Barbecue Competition: KCBS verses GBA

We have completed our first KCBS {Kansas City Barbecue Society} barbecue competition and it was a whole different ballgame, compared to the GBA {Georgia Barbecue Association}, the sanctioning group to which we were accustomed.

Kansas City Barbecue Society Logo

Georgia Barbecue Association Logo








There are a few significant differences between the two barbecue competition associations.

Competition Meat

The main difference between GBA and KCBS is the meat categories for barbecue competitions.

Pork Butts cooking on a Big Green Egg
Butts looking good

GBA has three main categories, pork loin, pork ribs, and pork shoulder.  Occasionally, there are ancillary categories, such as brisket, dessert, or “anything butt..”

In KCBS events, there are four meat categories, brisket, chicken, pork ribs, and pork shoulder.

Most KCBS comps also include a People’s Choice, which the contest provides two pork butts, however, teams must allow for this addition.

Before our competitions, we construct a cooking timeline.

Although we adjusted for the KCBS event, it will take a few more competitions before we fully adapt to the turn-in-time adjustments.

Turn-in Times

When competing in a GBA event, meat boxes are turned in on an hourly basis; however, in KCBS, turn in times are every half hour – WOW!

For about two hours, from 11:30 am to 1:30 pm, it is crazy!

Being organized is the key to success.

Having your garnish already prepared is crucial, {garnish is not mandatory in KCBS, but necessary for a Championship trophy}.

Garnish is not accepted in a GBA box.

In the GBA, there are actually two rounds of “turn-ins.”

However, only the top three teams in each meat category will prepare a second box.

As a result, teams may be working on turn-in boxes from 9:30 am to 1:30 pm.

Brisket sitting on a bed of lettuce barbecue competition turn in box
Brisket turn in box at KCBS competition

Comparatively, KCBS only has one round of turn-ins; therefore, after those two crazy hours, turning in meat every half hour, teams are DONE!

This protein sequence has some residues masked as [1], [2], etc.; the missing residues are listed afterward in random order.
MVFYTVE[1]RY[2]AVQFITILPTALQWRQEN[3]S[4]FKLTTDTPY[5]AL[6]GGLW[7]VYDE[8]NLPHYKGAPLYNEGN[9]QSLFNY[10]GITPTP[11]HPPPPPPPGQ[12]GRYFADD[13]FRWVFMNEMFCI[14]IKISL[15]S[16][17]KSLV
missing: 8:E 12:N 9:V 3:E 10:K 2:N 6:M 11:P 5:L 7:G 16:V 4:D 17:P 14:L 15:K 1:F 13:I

Since Doug, our pitmaster has to manage the fire, as well as the cooking times, JoAnn felt the garnish should be her responsibility.

Feeling the pressure, JoAnn was relieved to discover, it really is not that difficult.

The comment cards we received gave us perfect scores on appearance.

Judging Barbecue Competitions

Both competition associations share the same criteria for judging meat; appearance, taste, and tenderness.

The Georgia Barbecue Association uses comparative judging.

This means each box on a judging table (usually 5 or 6 entries) is compared against each other, to determine the best box on that table – that day.

Judges are instructed NOT to compare the samples to their own backyard pork or favorite barbecue restaurant.

The best box receives a “10” top score.

The top 3 teams, in each meat category, are notified and they will prepare a second “finals” box for master judges.

It will then be decided which team had the best meat sample that day {Grand Champion}, which could be ribs, shoulder, or loin.

KCBS certified judges sample each meat one-by-one.

Samples are not compared with each other.

A judge accesses a box for its presentation, to form an appearance score; then takes a sample, tastes it, and gives it a score for taste and tenderness.

A top score is “9.”  Each sample is judged individually.

Both the KCBS and GBA use taste as the main weight factor in the scoring system.

KCBS throws out the lowest overall score for each team, in each meat category.

The GBA actually throws out the lowest score per judging factor (taste, tenderness, appearance), per team, in each category.

We really like this idea because it seems to work as a benefit for competing teams.


Champions in KCBS and GBA

Smokin J’s Barbeque at Sip & Swine

Sipi and Swine Barbecue Festival LogoIt was a learning experience for our first KCBS competition; however, we finished about average.

Nothing spectacular, but there is plenty of room for improvement.

Our ribs were our best box on the day.

There were 6 samples, including ours, on the table and we finished 4th.

None finished in the top 10 overall.

Our chicken did not do so well.

There were 6 samples on our table, we were 5th; however, one box on our table scored 8th overall.

We were the 6th place box on our rib table; however, NONE of the teams on our table were in the top 15 – in fact, all but one box were in the bottom third, in the rib category.

A bit disappointing, however, there were 62 teams, who traveled as far away as Philadelphia and Arizona to compete.

It was a very tough competition.

We will stick to our formula and look forward to our next KCBS event at the Festival of Discovery.  A 19-year-old event expecting many great teams!

  More info at South Carolina Festival of Discovery





  • Shelby

    Hey JoAnn, the weather today is pretty nice, I think rain tomorrow, so Cecil , Joel and my brother Jimmy are on the way here with two and a half wild hogs ( the half is a little one ) that they caught in their cage, and good recipes ?? lol

    • JoAnn

      Have fun field dressing those hogs! If smoking the whole hog, place bacon throughout the interior cavity. A quick, delicious rub with just a hint of heat is Bad Bryon’s Butt Rub. It has a mixture of spices and you can apply easily.
      If you are going to grind some up and make sausage, I have a great recipe I could send you!

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